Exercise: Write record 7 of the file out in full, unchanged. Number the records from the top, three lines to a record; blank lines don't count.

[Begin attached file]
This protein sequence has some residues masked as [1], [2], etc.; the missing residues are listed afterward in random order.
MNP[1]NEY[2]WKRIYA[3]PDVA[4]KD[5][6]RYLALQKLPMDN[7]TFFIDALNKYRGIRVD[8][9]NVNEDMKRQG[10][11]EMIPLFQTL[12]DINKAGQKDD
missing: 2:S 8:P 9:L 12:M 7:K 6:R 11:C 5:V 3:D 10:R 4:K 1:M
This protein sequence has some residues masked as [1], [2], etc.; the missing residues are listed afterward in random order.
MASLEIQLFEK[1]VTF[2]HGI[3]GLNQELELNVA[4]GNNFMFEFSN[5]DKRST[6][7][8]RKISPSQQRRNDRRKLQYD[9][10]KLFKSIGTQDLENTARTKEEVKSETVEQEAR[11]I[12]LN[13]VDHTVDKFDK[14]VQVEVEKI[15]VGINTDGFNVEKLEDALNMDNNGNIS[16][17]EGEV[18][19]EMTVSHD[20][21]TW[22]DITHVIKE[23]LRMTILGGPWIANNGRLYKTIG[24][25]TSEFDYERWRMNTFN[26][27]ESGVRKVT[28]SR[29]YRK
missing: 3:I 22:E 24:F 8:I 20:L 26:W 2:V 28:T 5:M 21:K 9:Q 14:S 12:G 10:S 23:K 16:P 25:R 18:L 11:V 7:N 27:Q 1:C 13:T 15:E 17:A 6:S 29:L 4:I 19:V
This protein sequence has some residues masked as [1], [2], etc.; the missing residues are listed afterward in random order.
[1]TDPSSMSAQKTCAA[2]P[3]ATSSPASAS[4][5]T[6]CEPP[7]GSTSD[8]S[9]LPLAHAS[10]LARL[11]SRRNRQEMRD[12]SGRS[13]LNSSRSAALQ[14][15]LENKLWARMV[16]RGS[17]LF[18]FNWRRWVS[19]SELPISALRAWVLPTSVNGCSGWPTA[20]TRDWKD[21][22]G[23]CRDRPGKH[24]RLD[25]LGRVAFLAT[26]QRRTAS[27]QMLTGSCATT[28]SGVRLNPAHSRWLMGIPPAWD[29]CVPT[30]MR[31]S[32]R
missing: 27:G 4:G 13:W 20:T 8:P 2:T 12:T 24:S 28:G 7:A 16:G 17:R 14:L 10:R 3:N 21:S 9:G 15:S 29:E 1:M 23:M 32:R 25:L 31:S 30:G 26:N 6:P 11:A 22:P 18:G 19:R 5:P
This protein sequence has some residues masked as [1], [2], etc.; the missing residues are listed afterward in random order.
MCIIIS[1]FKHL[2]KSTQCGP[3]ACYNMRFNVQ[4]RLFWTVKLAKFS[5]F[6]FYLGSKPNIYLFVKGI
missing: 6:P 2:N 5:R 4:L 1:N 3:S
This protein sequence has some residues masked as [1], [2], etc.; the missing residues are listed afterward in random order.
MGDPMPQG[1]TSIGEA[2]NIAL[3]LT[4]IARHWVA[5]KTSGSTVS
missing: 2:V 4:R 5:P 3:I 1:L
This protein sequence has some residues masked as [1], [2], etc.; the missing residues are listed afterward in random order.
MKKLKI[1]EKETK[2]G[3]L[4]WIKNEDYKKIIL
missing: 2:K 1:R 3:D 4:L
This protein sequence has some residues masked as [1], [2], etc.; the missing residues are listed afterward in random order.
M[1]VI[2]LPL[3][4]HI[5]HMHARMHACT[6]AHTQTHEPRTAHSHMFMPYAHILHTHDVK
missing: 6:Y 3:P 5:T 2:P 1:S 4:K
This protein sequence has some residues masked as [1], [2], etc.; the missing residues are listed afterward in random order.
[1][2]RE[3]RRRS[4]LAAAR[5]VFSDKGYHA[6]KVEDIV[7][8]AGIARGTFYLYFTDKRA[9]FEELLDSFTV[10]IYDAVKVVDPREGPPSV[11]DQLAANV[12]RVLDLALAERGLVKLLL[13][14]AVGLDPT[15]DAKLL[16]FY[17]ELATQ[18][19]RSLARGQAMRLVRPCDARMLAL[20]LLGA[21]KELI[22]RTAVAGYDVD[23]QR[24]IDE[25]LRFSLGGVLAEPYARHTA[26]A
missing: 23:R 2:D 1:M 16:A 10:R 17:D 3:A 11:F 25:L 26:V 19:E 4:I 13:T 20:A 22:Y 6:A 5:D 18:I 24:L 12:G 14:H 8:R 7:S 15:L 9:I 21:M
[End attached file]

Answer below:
This protein sequence has some residues masked as [1], [2], etc.; the missing residues are listed afterward in random order.
M[1]VI[2]LPL[3][4]HI[5]HMHARMHACT[6]AHTQTHEPRTAHSHMFMPYAHILHTHDVK
missing: 6:Y 3:P 5:T 2:P 1:S 4:K